I learned this the hard way. I kept trying the traditions others raved about, growing weary and grumpy as nothing seemed to stick. My children watched me with puzzled faces as I kept growling instead of grinning my way through all these attempts.

I had forgotten the reason we were doing this.

The external rituals and traditions are valuable only as they come from the heart of the family.The point wasn't to hear exclamations from friends about how incredible our traditions were or have magazine-worthy photo shoots! The point was to simply give our children and ourselves a special sense of belonging, an ongoing sense of being the "Waring family," a delight in the distinctives which make our memories. I slowly discovered that the external traditions and rituals are valuable only as they come from the heart of the family.

Somehow, the tradition of caroling began to rise to prominence for our music-loving, concert-giving family of singers. It was such fun to see the delight on friends' faces when they opened the door to our homemade music. There was a camaraderie with one another as we raced from house to house to give our special "Waring" gift to people all over town. And, there was the continuity of caroling year after year, since it didn't take much time and required no monetary funding, just a warmed-up voice and a stout scarf and hat. . .and gloves. . .and boots. . .and parka!

I realized how important this tradition had become when my college kids began to ask over the phone, "When will we be going caroling?" and to express, "I can't WAIT to go caroling!" This was the one tradition that stuck. It was the one Waring tradition that brought all of us joy and satisfaction.

So that is how, several years ago, we came to carol in a bank. . .and a Mexican restaurant. . .and a music store. . .and all over town.

May you discover this season some repeatable expression that can give YOUR unique family a special tradition that brings joy to you all!

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Is it time for Christmas Break?

Do you find your thoughts running to Christmas?

Have you noticed that your kids are more fidgety, more distracted, and less enthused about studying Daniel Boone than they were in October? Why is that?

Actually, are YOU less enthused about math and science and history right now? Do you find your thoughts running more and more to Christmas—when to get the tree, when to decorate, when to clean the house before guests arrive, how many cookies to make, and what gifts would delight the hearts of your family?

Are you feeling guilty about your lack of “commitment” to homeschooling and frustrated with your kids because they’re not with the program, particularly if your lesson planner tells you that if they could just finish THIS chapter, THAT project, and THOSE books, you could be “done” in time for Christmas? Is the pressure mounting?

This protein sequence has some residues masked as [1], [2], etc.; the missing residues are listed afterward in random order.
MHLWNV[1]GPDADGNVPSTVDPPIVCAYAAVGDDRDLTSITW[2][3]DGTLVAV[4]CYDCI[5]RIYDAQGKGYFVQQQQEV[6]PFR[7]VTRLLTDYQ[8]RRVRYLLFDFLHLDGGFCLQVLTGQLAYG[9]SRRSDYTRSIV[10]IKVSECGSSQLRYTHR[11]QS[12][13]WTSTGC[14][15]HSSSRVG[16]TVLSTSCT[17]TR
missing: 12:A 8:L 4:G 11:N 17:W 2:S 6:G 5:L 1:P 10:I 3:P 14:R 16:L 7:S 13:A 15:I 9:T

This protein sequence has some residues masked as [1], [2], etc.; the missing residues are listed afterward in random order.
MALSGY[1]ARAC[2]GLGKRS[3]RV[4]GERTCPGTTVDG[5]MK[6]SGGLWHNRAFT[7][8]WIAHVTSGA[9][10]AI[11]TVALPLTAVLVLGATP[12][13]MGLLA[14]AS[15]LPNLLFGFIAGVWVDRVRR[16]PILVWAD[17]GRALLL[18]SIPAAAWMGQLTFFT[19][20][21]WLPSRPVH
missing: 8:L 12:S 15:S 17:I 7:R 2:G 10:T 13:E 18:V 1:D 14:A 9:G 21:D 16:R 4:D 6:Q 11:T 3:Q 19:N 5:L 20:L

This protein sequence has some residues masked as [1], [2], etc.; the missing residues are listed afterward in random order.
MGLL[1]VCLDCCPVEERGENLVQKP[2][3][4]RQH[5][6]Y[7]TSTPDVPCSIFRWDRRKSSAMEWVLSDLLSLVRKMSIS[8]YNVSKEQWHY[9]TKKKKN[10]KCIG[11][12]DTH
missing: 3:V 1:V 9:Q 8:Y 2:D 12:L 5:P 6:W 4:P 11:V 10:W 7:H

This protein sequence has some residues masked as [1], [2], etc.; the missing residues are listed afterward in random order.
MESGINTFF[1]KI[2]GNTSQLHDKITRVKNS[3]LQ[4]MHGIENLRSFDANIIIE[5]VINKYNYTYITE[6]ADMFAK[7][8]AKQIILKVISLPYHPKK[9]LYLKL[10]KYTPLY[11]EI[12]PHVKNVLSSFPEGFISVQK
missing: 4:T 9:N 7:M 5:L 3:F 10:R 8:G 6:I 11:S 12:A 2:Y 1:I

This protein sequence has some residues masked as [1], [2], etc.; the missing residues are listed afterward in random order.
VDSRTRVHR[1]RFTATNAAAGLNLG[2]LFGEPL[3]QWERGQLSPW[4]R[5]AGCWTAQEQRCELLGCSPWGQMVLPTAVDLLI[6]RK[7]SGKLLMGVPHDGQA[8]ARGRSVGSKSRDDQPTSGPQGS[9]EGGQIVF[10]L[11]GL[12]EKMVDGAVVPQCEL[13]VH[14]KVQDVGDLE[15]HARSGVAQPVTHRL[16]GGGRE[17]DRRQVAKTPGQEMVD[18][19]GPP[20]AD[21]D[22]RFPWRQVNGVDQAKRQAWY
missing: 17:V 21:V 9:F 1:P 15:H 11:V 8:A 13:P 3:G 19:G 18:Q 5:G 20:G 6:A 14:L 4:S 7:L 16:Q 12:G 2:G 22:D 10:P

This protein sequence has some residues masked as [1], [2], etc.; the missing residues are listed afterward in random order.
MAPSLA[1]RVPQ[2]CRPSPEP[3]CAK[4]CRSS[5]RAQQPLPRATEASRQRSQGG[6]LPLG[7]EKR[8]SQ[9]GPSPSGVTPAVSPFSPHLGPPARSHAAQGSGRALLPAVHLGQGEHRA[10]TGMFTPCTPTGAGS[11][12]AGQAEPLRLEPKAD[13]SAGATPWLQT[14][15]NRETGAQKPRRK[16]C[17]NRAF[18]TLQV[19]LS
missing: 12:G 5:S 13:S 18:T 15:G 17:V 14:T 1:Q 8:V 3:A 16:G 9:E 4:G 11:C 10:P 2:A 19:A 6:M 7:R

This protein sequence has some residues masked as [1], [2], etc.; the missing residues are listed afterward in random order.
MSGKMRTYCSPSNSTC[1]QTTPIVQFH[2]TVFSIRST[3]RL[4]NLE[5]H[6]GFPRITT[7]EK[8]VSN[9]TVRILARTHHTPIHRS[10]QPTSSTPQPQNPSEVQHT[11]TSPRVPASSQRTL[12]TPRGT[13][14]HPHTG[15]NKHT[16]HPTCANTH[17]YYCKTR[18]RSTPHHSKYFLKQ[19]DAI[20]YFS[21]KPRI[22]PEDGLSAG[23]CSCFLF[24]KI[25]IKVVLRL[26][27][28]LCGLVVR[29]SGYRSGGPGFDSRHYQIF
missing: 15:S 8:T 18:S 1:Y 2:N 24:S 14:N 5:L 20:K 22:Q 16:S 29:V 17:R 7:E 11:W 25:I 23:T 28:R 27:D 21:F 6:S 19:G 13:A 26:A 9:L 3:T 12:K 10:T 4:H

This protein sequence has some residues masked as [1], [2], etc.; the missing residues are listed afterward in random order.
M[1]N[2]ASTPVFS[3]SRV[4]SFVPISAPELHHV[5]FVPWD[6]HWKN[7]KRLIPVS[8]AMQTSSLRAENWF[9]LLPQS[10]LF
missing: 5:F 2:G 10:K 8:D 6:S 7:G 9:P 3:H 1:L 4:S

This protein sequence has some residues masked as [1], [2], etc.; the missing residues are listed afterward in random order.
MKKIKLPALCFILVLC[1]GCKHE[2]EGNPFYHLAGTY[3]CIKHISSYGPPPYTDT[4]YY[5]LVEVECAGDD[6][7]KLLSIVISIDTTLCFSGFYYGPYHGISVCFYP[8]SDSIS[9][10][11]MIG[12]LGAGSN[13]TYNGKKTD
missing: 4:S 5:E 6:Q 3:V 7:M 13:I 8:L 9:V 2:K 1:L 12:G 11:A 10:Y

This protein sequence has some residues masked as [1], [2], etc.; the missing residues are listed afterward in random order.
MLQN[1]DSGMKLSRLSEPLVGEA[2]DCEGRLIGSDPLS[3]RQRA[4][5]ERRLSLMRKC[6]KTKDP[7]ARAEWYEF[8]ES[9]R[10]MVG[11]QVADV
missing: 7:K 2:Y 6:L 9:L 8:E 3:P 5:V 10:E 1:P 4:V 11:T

Believe me, I understand. In the words of a good friend, “Been there, done that, got the bumper-sticker.”

I’ve been learning a lot lately about the value of listening to your heart when it comes to these kinds of struggles and pressures. Though, like you, I can force myself to do things I don’t want to do, ignoring ongoing internal messages like, “I wish we had time to enjoy this season,” often means ignoring what the Lord is offering us.

It’s becoming increasingly clear that I’ve missed a lot of wonderful opportunities to take in and enjoy the moment, the season, the special time of year because I was so busy trying to get my impossible to-do list done BEFORE I could rest and enjoy. These moments, these seasons, these Christmas-when-my-kids-are-home don’t last forever. . . If we’re determined to keep marching through our planned out schedule, the precious gifts—the laughter, the fun, the making-memories-that-happen-when-you-do-unexpected-things—will be lost.

Throw textbooks in the closet & enjoy the next 3 weeks!So, dear friends, if I could share a bit of wisdom that I wish someone had shared with me when I was homeschooling, when you see your kids and yourself longing for Christmas break, consider carefully throwing the textbooks in the closet and thoroughly enjoying the next three weeks!!

Play with your kids, plan special times, decorate cookies together, make a snowman or go swimming (depending on your climate!), go caroling at a senior citizens’ home, and all of the other things you’ve wished you had time to do. Immerse yourself thoroughly in giving and celebrating this Christmas in the ways that matter to your family.

And, just so you know, when you take this kind of a thorough break, when you come back to “school,” your hearts will be refreshed and ready to go. That’s what makes listening to your heart a win/win!!

Remember, stay relational.

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What's Right with Christmas?

I know. There are a LOT of things wrong with the way Christmas is celebrated in our culture. . .

      • the Christmas merchandising season now begins the day after Halloween;